UNITED STATES BANKRUPTCY APPELLATE PANEL
FOR THE FIRST CIRCUIT
BAP NO. MB 06-007
Bankruptcy Case No. 05-22435-WCH
STEPHEN E. SHAMBAN, Chapter 7 Trustee,
Appeal from the United States Bankruptcy Court
for the District of Massachusetts
(Hon. William C. Hillman, U.S. Bankruptcy Judge)
Lamoutte, Carlo and Kornreich, United States Bankruptcy Appellate Panel Judges.
Ann Brennan, Esq., on brief for Appellant.
Heather J. Lynham, Esq., on brief for Appellee.
October 4, 2006
Stephen E. Shamban, Chapter 7 Trustee (the “Trustee”), appeals from the bankruptcy court’s February 24, 2006, order overruling his objection to the Debtor’s claim of homestead exemption in real property under Mass. Gen. Laws ch. 188, § 1. The issue on appeal is whether a declaration of homestead which is recorded simultaneously with the filing of a voluntary bankruptcy petition is valid under Massachusetts state law. For the following reasons, the bankruptcy court’s decision is AFFIRMED. BACKGROUND
This case presents a highly unusual fact pattern. Joseph Perry (the “Debtor”) owns real estate located at 71 Russell Street, New Bedford, Massachusetts (“Property”). According to the time-stamp on the document, the Debtor recorded a declaration of homestead with respect to the Property at the Bristol County Registry of Deeds on October 14, 2005 at 12:51 p.m.
On that same day, the Debtor filed a voluntary petition under Chapter 7 of the Bankruptcy Code. According to the Notice of Bankruptcy Case Filing, the bankruptcy case was entered at 12:51 p.m., the exact minute that the declaration of homestead was recorded. In his Schedules, the Debtor claimed a $180,000 exemption in the Property under Mass. Gen. Laws ch. 188, § 1.
The Trustee objected to the Debtor’s claimed exemption, arguing that because the declaration of homestead and the bankruptcy case were filed simultaneously, the Debtor failed to record the homestead before the order for relief was entered and, therefore, the homestead was invalid. The Debtor filed a response and an affidavit of Tara M. George, arguing that despite the time-stamps, the Debtor’s petition was not electronically filed until after the declaration of homestead had been recorded at the Bristol County Registry of Deeds.
After a non-evidentiary hearing on February 24, 2006, the bankruptcy court entered an order overruling the Trustee’s objection. This appeal followed.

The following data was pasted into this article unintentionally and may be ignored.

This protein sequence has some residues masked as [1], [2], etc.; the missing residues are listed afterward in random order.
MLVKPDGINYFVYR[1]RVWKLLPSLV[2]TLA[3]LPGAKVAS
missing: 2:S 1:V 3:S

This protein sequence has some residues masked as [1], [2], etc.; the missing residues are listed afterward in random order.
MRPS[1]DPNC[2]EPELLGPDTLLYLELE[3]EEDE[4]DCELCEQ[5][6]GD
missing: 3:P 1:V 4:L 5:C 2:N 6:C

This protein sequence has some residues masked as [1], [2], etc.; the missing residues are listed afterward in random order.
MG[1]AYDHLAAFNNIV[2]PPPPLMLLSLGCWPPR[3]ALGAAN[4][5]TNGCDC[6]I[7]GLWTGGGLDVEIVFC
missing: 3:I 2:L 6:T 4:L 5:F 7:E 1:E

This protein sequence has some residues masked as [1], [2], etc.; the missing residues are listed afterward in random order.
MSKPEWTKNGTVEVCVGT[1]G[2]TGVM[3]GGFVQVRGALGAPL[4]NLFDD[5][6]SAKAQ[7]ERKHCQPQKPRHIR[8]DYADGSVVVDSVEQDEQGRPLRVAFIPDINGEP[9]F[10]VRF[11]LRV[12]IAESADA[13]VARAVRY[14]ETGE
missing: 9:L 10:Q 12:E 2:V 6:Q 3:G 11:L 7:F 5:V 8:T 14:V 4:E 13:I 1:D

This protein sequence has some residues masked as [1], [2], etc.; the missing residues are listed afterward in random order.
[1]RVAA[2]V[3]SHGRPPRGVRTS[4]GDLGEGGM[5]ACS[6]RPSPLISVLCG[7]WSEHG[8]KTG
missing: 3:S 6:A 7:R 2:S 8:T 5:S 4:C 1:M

A bankruptcy appellate panel may hear appeals from “final judgments, orders and decrees [pursuant to 28 U.S.C. § 158(a)(1)] or with leave of the court, from interlocutory orders and decrees [pursuant to 28 U.S.C. § 158(a)(3)].” Fleet Data Processing Corp. v. Branch (In re Bank of New England Corp.), 218 B.R. 643, 645 (B.A.P. 1st Cir. 1998). “A decision is final if it ‘ends the litigation on the merits and leaves nothing for the court to do but execute the judgment.’” Id. at 646 (citations omitted). An interlocutory order “‘only decides some intervening matter pertaining to the cause, and requires further steps to be taken in order to enable the court to adjudicate the cause on the merits.’” Id. (quoting In re American Colonial Broad. Corp., 758 F.2d 794, 801 (1st Cir. 1985)). A bankruptcy appellate panel is duty-bound to determine its jurisdiction before proceeding to the merits even if not raised by the litigants. See In re George E. Bumpus, Jr. Constr. Co., 226 B.R. 724 (B.A.P. 1st Cir. 1998). Generally, an order granting or denying a debtor’s claimed exemptions is a final order. See Fiffy re. Nickless (In re Fiffy), 293 B.R. 550, 553 (B.A.P. 1st Cir. 2003); Howe v. Richardson (In re Howe), 232 B.R. 534, 535 (B.A.P. 1st Cir.) (“Although other issues may remain for resolution in a case after the determination of the Debtor’s claimed exemptions, orders granting or denying exemptions are appealable as final orders.”), aff’d, 193 F.3d 60 (1st Cir. 1999).
STANDARD OF REVIEW